verb (used with object), e·lu·ci·dat·ed, e·lu·ci·dat·ing.
verb (used without object), e·lu·ci·dat·ed, e·lu·ci·dat·ing.
Origin of elucidate
Examples from the Web for elucidate
The Biggest Loser could elucidate just what kind of a commitment it takes to be successful in the long-term.‘The Biggest Loser’ Could Be TV’s Most Important Show Ever|Daniela Drake|September 26, 2014|DAILY BEAST
To elucidate his point, he turned a boot upside down and pointed to the thick, tire-like treads on its sole.
This chart may at the same time be of service to elucidate Tasman's discoveries and those of his predecessors.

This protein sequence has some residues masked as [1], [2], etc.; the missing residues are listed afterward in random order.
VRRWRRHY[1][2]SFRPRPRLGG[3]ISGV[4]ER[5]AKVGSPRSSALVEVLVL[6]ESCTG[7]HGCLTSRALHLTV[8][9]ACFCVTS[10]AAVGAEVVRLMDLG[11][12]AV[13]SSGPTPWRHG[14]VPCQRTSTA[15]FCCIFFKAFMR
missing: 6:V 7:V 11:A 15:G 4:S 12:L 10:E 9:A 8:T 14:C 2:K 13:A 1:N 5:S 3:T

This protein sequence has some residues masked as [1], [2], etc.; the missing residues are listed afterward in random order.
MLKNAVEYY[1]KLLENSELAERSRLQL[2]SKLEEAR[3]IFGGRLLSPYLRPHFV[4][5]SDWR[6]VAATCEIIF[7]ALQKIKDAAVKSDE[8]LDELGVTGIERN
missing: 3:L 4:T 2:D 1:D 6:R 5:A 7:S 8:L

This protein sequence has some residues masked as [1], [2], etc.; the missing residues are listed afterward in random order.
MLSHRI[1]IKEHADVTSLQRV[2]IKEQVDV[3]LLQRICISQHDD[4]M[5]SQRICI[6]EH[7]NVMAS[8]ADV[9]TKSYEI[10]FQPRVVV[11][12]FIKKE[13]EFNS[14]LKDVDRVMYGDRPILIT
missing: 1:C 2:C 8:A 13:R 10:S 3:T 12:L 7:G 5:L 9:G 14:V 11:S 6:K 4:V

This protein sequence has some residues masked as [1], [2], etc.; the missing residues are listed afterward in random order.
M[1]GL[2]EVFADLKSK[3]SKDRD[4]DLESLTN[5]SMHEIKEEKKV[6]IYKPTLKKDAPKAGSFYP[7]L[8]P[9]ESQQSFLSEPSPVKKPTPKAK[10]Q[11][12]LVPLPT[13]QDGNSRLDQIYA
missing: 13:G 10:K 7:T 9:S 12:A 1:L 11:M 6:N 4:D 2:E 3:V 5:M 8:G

The editor of "The Monthly Magazine" now became interested in the matter, and himself took some trouble to elucidate the facts.Farmer George, Volume 1|Lewis Melville
Elucidate the accident, by which you had me kidnapped to be sold into slavery.The Sea-Hawk|Raphael Sabatini
When it became evident that he was not going to elucidate, she said, "Meaning Connie?"The Helpers|Francis Lynde
We have, however, a further point to elucidate, the mode whereby this presence is effected.The Abiding Presence of the Holy Ghost in the Soul|Bede Jarrett